Interim President Says Baylor University a ‘Flawed Family’ But Still a Family

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David Garland hopes people think about Baylor University in totally different ways by this time next year.

The university’s interim president wants other schools to think of Baylor when they look for an example to follow in terms of compliance with Title IX, the law that prohibits sexual discrimination—including sexual harassment or assault—in educational institutions that receive federal funds.

But when the general public hears about Baylor, Garland hopes sexual violence is the last thing that comes to mind.

“We have implemented all kinds of checks and balances to protect our students,” he said, identifying students’ safety as “Priority One for us.”

And rather than thinking of “Baylor Nation,” he hopes people think about “the Baylor family.”

“That doesn’t mean we are always one big, happy family,” he said.

Garland sat down in the president’s office on the Baylor campus June 9 for an interview with the Baptist Standard that ranged from issues dealing with how a faith-based institution handles reports of sexual violence, to motivations for service, to Christian character formation, to issues of accountability.

Called into service again

Garland, professor and former dean of Baylor’s Truett Theological Seminary, served previously as the university’s interim president from August 2008 to May 2010 and as interim provost in 2014-15.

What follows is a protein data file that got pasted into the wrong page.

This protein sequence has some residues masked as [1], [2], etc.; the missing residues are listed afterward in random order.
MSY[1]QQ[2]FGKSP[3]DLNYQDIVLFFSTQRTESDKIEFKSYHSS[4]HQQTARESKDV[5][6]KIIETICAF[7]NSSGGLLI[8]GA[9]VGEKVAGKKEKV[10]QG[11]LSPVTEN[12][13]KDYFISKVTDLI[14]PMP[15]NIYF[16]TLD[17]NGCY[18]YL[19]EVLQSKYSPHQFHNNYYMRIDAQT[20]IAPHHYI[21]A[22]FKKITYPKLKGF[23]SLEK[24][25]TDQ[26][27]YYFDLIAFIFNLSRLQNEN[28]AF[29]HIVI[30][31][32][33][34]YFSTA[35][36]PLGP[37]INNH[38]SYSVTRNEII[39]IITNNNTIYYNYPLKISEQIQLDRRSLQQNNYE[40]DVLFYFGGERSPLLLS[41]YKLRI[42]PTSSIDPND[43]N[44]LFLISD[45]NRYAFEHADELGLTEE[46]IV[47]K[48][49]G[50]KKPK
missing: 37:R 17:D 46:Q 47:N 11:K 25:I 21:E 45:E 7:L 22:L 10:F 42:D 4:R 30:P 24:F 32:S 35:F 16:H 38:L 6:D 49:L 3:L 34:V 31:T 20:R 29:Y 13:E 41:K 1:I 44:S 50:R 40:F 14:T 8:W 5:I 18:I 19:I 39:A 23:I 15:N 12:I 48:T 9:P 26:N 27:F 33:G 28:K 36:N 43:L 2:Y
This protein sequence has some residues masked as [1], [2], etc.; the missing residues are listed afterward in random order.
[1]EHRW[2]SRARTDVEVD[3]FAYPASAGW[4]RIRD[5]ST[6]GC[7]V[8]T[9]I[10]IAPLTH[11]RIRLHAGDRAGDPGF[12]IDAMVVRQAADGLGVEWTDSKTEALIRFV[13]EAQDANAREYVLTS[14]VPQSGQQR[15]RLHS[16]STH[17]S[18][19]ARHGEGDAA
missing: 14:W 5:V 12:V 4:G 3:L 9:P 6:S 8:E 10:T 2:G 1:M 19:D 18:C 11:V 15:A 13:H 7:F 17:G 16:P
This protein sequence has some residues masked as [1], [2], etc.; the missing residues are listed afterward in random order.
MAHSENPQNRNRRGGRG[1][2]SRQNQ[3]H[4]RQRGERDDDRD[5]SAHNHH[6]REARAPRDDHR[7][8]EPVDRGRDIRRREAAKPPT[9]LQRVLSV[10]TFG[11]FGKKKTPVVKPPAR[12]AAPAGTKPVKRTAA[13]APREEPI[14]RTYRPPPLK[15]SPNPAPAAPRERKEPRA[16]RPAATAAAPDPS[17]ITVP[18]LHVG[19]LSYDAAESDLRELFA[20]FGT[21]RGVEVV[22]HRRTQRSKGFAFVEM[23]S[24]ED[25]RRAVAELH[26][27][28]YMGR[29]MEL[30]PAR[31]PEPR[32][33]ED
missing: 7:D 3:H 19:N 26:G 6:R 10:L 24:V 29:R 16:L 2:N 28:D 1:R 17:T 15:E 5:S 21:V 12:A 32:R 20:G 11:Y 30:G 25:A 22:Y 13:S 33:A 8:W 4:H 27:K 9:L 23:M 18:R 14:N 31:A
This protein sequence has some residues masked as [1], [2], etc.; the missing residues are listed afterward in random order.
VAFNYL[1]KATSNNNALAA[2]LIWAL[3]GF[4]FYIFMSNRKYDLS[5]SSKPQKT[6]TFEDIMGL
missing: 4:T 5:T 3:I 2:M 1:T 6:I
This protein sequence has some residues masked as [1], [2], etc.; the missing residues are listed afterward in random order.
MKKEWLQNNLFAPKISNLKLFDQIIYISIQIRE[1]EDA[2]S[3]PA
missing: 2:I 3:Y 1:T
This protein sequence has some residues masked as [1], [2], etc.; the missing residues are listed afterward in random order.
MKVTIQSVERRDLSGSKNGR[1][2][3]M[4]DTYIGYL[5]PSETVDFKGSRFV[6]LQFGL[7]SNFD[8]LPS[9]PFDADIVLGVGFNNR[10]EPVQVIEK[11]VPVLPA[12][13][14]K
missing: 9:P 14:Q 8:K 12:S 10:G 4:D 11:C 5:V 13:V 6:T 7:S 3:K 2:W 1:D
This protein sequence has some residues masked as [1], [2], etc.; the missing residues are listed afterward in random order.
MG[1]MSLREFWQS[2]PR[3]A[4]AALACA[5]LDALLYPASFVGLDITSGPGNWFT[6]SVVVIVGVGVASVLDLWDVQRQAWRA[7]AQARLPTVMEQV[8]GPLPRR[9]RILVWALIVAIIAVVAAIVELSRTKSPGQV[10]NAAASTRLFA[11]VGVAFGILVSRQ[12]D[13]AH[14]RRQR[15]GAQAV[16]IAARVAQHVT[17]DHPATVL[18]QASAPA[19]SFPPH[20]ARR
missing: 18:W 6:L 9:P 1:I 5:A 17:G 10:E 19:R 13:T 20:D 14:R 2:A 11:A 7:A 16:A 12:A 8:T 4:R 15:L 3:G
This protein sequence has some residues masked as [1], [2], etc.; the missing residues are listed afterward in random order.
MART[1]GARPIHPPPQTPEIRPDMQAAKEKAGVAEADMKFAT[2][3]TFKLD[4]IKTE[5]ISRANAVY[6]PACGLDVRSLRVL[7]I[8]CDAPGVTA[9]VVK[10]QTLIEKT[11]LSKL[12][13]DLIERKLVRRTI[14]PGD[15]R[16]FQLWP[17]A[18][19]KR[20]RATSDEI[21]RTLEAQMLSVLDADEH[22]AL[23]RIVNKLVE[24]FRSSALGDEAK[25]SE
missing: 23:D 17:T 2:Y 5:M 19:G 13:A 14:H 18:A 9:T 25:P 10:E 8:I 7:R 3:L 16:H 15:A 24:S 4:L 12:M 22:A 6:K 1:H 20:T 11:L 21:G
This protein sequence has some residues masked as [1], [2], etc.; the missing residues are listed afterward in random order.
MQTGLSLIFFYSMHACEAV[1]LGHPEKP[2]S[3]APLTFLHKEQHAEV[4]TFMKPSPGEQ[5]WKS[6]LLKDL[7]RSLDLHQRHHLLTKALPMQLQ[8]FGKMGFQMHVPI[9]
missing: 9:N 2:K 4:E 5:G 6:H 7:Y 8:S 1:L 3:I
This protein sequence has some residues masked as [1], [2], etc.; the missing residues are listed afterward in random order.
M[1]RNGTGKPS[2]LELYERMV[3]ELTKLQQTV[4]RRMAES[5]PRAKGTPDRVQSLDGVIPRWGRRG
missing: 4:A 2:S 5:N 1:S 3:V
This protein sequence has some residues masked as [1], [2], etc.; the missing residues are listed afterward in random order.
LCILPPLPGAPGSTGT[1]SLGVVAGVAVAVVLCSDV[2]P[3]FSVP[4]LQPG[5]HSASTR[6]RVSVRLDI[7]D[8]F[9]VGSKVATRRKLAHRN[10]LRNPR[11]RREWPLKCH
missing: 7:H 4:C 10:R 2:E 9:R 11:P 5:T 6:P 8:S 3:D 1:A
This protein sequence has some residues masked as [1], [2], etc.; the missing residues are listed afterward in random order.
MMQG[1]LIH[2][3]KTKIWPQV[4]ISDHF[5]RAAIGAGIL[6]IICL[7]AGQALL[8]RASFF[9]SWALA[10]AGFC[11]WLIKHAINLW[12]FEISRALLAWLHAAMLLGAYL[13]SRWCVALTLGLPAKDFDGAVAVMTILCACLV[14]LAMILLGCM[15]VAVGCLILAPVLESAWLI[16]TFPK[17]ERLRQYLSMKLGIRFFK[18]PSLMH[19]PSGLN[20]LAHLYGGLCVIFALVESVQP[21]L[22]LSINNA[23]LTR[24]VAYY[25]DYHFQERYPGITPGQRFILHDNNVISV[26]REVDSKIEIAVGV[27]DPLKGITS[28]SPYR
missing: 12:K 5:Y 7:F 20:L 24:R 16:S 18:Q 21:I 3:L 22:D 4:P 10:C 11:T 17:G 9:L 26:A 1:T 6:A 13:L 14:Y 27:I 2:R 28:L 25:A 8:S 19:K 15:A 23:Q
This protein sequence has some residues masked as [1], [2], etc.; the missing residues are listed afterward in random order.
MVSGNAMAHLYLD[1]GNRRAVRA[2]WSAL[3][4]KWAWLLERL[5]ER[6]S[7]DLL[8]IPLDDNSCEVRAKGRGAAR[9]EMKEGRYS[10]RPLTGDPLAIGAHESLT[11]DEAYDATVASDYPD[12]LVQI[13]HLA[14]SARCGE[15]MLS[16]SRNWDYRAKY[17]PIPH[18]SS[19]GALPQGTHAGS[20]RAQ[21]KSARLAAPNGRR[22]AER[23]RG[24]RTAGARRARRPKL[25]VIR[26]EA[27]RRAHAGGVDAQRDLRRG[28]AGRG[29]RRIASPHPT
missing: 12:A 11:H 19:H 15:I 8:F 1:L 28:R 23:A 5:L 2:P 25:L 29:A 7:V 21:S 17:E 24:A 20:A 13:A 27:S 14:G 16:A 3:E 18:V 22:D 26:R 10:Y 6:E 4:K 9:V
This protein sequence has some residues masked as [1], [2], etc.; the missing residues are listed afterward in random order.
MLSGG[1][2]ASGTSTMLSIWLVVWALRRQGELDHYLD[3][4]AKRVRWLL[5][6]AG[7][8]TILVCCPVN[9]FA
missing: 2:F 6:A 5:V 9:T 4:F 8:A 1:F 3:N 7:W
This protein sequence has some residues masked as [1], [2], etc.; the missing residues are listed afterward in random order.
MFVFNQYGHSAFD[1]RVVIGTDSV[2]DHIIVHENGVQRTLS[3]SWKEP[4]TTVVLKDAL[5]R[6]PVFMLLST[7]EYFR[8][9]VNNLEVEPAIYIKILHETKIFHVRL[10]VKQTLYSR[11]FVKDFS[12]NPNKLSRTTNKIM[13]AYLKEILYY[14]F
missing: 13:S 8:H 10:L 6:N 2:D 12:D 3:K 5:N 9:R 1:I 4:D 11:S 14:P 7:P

So, the regents turned to him again May 26 after they demoted then-President Ken Starr, who subsequently also stepped down from his position as chancellor. The board also fired Head Football Coach Art Briles and sanctioned Athletic Director Ian McCaw, who resigned a few days later.

Regents announced the major personnel changes two weeks after they received a “comprehensive briefing” from Pepper Hamilton, the Philadelphia law firm the board retained last September to investigate Baylor’s response to reports of sexual violence.

That investigation revealed a “fundamental failure” by Baylor to implement Title IX of the Education Amendments of 1972 and the Violence Against Women Reauthorization Act of 2013, according to a 13-page “Findings of Fact” document the regents released.

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SOURCE: Baptist Standard
Ken Camp

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